II. But the first and fundamental law of nature is that peace is to be sought after where it may be found; and where not, there to provide ourselves for helps of war: For we showed in the last article of the foregoing chapter, that this precept is the dictate of right reason; but that the dictates of right reason are natural laws, that has been newly proved above. But this is the first, because the rest are derived from this, and they direct the ways either to peace or self-defence.

III. But one of the natural laws derived from this fundamental one is this, That the right of all men to all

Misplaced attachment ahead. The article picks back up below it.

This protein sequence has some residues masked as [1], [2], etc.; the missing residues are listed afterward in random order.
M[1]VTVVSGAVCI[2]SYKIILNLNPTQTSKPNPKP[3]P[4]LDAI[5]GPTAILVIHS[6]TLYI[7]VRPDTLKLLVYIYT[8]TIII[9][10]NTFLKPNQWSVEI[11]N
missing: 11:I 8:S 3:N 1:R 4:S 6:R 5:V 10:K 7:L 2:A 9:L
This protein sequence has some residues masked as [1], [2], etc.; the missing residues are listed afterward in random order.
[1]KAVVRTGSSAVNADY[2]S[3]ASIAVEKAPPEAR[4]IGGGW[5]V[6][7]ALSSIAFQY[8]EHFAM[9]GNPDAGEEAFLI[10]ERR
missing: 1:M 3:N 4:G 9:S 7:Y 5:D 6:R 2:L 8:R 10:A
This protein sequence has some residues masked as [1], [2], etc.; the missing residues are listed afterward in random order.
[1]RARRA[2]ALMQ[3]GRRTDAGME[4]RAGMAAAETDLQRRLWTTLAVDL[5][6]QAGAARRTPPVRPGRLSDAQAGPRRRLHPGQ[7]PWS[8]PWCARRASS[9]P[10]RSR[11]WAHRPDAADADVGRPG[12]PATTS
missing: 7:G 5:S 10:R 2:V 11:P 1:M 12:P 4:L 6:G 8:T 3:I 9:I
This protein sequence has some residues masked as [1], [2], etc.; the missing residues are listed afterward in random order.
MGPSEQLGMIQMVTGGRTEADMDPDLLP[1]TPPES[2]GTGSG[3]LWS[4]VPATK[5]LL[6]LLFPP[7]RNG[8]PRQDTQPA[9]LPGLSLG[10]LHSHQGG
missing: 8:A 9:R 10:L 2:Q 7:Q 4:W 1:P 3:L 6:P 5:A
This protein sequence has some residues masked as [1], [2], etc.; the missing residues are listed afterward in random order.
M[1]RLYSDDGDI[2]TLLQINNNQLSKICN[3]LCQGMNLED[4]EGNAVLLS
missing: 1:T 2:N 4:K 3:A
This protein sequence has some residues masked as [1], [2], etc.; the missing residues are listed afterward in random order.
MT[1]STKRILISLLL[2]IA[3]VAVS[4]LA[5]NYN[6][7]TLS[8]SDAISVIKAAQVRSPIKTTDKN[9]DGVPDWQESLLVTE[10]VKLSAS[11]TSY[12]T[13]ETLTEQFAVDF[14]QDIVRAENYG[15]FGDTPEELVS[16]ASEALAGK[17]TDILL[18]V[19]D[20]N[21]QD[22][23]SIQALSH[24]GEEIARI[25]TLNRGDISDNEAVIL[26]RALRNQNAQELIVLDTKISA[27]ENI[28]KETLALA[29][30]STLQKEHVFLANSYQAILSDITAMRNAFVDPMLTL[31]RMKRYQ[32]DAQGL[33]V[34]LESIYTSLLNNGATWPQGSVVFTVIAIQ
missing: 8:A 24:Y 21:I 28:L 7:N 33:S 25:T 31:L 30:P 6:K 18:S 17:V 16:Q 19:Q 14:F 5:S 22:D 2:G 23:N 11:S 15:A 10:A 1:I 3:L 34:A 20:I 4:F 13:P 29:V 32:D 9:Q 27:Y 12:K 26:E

things ought not to be retained, but that some certain rights ought to be transferred or relinquished; for if every one should retain his right to all things, it must necessarily follow that some by right might invade and others, by the same right, might defend themselves against them, (for every man, by natural necessity, endeavors to defend his body, and the things which he judges necessary towards the protection of his body). Therefore war would follow. He therefore acts against the reason of peace, i.e., against the law of nature, whosoever he be, that does not part with his right to all things.